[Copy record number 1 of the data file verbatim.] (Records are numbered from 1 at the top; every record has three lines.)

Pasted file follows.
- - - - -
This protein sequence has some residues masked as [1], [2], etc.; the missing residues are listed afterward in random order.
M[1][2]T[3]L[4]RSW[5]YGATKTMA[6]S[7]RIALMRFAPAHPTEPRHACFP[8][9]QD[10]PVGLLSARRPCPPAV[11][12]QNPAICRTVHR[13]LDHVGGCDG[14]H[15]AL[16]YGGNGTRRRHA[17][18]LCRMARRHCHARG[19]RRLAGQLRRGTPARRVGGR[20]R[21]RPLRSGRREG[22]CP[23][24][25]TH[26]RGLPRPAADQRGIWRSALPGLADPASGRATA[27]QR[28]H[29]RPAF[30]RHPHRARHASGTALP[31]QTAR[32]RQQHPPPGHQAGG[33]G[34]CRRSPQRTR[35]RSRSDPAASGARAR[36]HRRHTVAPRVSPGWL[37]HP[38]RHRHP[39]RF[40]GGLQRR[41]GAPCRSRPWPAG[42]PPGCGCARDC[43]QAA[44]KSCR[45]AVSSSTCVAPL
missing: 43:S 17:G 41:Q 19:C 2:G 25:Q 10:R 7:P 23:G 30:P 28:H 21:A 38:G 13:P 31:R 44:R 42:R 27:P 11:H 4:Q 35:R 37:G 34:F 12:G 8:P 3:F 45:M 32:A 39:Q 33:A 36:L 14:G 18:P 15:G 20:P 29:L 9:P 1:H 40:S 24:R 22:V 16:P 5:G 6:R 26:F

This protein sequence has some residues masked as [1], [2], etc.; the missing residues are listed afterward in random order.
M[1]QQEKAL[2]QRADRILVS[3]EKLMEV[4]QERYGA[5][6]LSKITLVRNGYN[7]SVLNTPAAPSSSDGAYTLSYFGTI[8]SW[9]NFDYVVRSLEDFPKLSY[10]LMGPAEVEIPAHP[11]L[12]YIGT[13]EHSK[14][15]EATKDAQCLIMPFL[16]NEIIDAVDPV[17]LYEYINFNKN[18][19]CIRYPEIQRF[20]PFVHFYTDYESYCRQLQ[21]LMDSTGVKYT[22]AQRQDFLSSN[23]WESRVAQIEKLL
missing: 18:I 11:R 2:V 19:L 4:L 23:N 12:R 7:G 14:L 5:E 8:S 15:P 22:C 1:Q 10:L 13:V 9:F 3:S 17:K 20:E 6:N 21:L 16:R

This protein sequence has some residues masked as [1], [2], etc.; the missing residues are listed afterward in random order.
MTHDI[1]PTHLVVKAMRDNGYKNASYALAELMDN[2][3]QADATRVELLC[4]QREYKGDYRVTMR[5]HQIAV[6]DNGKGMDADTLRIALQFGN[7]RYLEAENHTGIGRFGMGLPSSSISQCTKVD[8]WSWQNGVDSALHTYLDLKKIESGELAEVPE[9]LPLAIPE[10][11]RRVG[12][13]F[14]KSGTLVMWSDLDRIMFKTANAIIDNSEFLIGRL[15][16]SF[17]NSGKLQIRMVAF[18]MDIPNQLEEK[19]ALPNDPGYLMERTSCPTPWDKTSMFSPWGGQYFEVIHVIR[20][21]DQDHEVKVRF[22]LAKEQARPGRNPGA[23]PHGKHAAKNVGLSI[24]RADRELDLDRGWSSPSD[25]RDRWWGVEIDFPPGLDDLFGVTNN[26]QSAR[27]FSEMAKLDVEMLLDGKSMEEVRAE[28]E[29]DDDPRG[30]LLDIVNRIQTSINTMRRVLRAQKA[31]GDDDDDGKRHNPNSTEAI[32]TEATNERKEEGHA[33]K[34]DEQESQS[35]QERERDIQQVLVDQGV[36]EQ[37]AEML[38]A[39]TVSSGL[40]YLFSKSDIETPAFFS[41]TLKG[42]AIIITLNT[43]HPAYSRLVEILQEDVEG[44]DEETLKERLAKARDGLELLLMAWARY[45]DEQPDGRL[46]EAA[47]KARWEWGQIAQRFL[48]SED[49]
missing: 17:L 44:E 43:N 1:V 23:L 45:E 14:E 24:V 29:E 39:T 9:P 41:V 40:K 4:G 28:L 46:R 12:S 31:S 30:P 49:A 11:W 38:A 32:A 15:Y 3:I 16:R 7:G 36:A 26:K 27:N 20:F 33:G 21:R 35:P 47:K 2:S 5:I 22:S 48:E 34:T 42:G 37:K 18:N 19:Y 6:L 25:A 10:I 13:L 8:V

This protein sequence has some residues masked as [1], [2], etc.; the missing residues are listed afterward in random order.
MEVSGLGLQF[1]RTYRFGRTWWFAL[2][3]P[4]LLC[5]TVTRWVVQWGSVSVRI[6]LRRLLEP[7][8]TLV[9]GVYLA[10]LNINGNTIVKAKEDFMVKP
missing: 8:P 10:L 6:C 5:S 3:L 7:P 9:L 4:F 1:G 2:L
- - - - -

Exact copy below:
This protein sequence has some residues masked as [1], [2], etc.; the missing residues are listed afterward in random order.
M[1][2]T[3]L[4]RSW[5]YGATKTMA[6]S[7]RIALMRFAPAHPTEPRHACFP[8][9]QD[10]PVGLLSARRPCPPAV[11][12]QNPAICRTVHR[13]LDHVGGCDG[14]H[15]AL[16]YGGNGTRRRHA[17][18]LCRMARRHCHARG[19]RRLAGQLRRGTPARRVGGR[20]R[21]RPLRSGRREG[22]CP[23][24][25]TH[26]RGLPRPAADQRGIWRSALPGLADPASGRATA[27]QR[28]H[29]RPAF[30]RHPHRARHASGTALP[31]QTAR[32]RQQHPPPGHQAGG[33]G[34]CRRSPQRTR[35]RSRSDPAASGARAR[36]HRRHTVAPRVSPGWL[37]HP[38]RHRHP[39]RF[40]GGLQRR[41]GAPCRSRPWPAG[42]PPGCGCARDC[43]QAA[44]KSCR[45]AVSSSTCVAPL
missing: 43:S 17:G 41:Q 19:C 2:G 25:Q 10:R 7:P 23:G 30:P 28:H 21:A 38:G 13:P 31:R 44:R 42:R 27:P 11:H 4:Q 35:R 37:G 34:F 12:G 8:P 3:F 45:M 32:A 39:Q 33:A 36:L 14:G 18:P 15:G 20:P 29:L 9:P 1:H 40:S 24:R 22:V 16:P 5:G 6:R 26:F